In 1928, the Japanese Army put forth a proposal to develop a new fighter aircraft that would replace the French Nieuport-Delage NiD fighter. The criteria for this new aircraft were that it should be lightweight, capable of high-speed flight, possess a good climb rate, and provide the pilot with a clear field of vision. In order to meet these requirements, major Japanese manufacturers such as Mitsubishi, Nakajima, and Kawasaki all adopted a high-wing layout. Through a bidding process, the fighter with the highest rating was selected. However, before it could be officially adopted, the Japanese military demanded that the aircraft be reinforced due to its thin structure. Consequently, it was designated as the Nakajima Type 91 fighter. Following test flights, numerous improvements were implemented, resulting in a total production of 320 aircraft between 1931 and 1934.
In September 1934, the Kwangsi Air Force received two Army Type 91 Fighter monoplanes, equipped with Nakajima Jupiter VII engines that had a power range of 450-520 horsepower. These aircraft were transported to Wuchow, where a Japanese pilot conducted a test flight before they were flown to Nanning. Unfortunately, one of the planes crash-landed during a demonstration.
In September 1935, a total of 16 Type 91-1 Fighters, along with other Japanese aircraft models, were purchased and delivered to Wuchow. Eight Japanese personnel were dispatched to assemble and test these aircraft, and the first two were flown to Liuchow in early December. Initially, reports mentioned 16 Type 91-1 fighters, but it appears that this count also included the Mitsubishi Type 92s that were delivered simultaneously. According to one source, these aircraft were originally part of an order placed by Fukien in November 1933. The Type 91 Fighter was initially utilized by the Ist Squadron of the Kwangsi Air Force and later by the 32nd and 34th squadrons of the CAF. From the night of January 8th to 9th, 1938, the aircraft engaged in an air battle with incoming Japanese planes near Nanning. In the air battle on the afternoon of the 8th, captain Shu Yiqing and squad leader Wayne each shot down a Japanese aircraft. After several battles, the men and aircraft had suffered many casualties. After that, the Guangxi Air Force went north to receive fighter aircraft provided by the Soviet Union and formed the new 3rd Air Force Group. The remaining few Type 91-1 fighters were retired in Liuzhou.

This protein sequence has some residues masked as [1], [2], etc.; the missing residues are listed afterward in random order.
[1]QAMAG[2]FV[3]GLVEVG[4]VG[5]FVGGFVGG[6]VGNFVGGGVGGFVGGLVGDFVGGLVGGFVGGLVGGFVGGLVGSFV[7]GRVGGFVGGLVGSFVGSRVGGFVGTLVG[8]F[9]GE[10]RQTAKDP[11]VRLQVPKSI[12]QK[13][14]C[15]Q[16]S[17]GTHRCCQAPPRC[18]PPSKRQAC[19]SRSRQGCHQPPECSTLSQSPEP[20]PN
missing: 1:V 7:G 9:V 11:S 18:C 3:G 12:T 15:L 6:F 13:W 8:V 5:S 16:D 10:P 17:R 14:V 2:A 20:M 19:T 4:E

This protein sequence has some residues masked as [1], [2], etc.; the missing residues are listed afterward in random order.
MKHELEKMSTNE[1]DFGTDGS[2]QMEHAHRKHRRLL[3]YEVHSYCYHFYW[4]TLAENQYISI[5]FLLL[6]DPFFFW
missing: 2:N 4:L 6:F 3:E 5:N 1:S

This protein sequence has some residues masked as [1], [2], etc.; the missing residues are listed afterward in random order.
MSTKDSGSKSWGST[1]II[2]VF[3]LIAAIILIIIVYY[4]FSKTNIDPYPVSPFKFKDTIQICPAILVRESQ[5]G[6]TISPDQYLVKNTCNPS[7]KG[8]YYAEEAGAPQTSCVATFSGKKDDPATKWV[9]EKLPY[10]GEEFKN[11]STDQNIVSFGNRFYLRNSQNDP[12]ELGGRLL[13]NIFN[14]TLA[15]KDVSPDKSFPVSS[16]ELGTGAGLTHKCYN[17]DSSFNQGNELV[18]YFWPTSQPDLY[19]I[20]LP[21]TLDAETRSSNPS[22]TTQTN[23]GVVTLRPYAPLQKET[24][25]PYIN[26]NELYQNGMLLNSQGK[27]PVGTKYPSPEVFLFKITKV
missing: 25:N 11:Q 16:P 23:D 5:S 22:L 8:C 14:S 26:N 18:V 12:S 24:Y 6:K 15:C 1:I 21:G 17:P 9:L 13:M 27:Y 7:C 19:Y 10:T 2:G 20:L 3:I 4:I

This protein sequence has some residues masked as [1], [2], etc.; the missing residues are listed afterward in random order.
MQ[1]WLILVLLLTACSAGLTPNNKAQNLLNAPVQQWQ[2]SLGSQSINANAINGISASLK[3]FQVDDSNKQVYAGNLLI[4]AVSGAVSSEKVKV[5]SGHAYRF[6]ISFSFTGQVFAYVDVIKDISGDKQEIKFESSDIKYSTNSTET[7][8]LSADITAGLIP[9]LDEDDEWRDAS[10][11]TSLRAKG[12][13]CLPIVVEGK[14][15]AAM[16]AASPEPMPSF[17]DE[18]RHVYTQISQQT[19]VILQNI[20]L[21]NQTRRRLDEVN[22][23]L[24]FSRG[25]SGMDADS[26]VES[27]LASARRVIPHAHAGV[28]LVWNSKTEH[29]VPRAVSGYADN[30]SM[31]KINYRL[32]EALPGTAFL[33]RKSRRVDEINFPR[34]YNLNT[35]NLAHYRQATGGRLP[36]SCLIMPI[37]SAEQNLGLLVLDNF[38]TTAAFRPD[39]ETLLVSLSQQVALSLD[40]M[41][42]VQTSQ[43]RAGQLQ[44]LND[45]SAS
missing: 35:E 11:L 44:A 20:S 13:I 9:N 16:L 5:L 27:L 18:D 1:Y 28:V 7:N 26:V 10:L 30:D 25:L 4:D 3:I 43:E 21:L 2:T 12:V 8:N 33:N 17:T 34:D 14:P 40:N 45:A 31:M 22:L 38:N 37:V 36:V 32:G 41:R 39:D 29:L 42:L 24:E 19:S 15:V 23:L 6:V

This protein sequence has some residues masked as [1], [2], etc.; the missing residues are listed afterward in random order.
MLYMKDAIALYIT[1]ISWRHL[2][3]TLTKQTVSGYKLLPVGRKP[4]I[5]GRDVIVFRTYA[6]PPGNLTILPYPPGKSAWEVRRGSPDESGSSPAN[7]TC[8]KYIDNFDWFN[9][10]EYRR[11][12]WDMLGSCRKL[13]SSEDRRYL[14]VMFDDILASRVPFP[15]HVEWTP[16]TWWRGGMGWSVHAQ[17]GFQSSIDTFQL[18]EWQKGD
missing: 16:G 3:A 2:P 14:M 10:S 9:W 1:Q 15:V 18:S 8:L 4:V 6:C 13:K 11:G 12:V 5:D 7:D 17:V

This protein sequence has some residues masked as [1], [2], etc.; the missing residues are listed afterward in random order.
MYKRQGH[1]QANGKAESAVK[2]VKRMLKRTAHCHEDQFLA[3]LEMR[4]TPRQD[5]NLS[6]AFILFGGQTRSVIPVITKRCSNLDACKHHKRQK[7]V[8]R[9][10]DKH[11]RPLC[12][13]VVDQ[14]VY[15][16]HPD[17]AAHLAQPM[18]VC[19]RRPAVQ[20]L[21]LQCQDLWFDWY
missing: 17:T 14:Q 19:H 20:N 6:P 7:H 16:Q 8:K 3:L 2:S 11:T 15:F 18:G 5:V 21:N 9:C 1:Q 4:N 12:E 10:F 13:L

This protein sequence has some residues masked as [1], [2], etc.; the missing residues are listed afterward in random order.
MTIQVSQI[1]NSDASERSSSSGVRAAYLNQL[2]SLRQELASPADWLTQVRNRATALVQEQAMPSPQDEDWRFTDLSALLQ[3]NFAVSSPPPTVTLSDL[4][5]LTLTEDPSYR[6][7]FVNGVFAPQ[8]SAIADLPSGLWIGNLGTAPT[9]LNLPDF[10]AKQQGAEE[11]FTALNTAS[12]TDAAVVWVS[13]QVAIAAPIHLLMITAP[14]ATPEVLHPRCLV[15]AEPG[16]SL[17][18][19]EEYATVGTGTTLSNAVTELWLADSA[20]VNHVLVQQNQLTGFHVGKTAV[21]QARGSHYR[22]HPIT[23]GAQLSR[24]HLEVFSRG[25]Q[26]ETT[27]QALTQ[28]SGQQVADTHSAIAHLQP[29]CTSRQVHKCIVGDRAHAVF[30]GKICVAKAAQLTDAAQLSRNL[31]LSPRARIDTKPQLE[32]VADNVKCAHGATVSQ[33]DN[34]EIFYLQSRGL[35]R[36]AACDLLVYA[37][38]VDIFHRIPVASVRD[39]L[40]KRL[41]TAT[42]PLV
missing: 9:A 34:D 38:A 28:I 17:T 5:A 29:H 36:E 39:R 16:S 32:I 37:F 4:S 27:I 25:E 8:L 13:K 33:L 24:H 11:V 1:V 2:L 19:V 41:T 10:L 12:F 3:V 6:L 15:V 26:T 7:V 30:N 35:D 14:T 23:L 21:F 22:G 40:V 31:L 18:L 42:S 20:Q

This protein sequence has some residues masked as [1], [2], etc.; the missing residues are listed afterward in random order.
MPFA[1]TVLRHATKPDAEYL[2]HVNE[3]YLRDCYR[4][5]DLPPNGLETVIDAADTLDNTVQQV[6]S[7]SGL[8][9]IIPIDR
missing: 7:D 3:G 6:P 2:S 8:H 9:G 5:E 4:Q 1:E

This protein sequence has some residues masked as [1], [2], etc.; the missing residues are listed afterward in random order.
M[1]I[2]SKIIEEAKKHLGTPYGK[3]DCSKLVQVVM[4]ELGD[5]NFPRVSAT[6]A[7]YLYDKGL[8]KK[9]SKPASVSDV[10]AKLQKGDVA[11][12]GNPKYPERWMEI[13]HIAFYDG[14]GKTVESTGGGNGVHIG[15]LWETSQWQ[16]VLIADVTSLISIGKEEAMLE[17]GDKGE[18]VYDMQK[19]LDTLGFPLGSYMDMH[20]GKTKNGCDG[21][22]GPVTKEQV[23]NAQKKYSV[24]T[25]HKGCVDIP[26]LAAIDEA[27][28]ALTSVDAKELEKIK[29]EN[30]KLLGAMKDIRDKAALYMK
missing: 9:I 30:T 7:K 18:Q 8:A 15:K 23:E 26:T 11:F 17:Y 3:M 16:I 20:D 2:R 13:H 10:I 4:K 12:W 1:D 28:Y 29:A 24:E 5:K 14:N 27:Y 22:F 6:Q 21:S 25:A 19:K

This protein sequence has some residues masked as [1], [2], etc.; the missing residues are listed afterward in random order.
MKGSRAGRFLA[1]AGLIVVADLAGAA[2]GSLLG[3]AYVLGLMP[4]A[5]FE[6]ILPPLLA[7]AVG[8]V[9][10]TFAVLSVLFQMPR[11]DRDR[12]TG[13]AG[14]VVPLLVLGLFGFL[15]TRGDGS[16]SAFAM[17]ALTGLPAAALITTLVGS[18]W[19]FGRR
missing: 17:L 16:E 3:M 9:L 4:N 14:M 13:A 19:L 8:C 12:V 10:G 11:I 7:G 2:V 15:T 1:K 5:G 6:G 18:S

Length - 7.27 m
Wingspan - 11 m
Height - 2.8 m
Empty Weight - 1075 kg
Gross Weight - 1530 kg
Engine - 1 x Nakajima Jupiter VII (373 kW)
Max Speed - 300 pm/h
Service Ceiling - 9000m
Range - 500 km
2 x 7.7mm Type 89 machine guns
(Book) Encyclopedia of Chinese Aircraft Vol.1 - Page 22 & 23
(Book) A History of Chinese Aviation - Page 276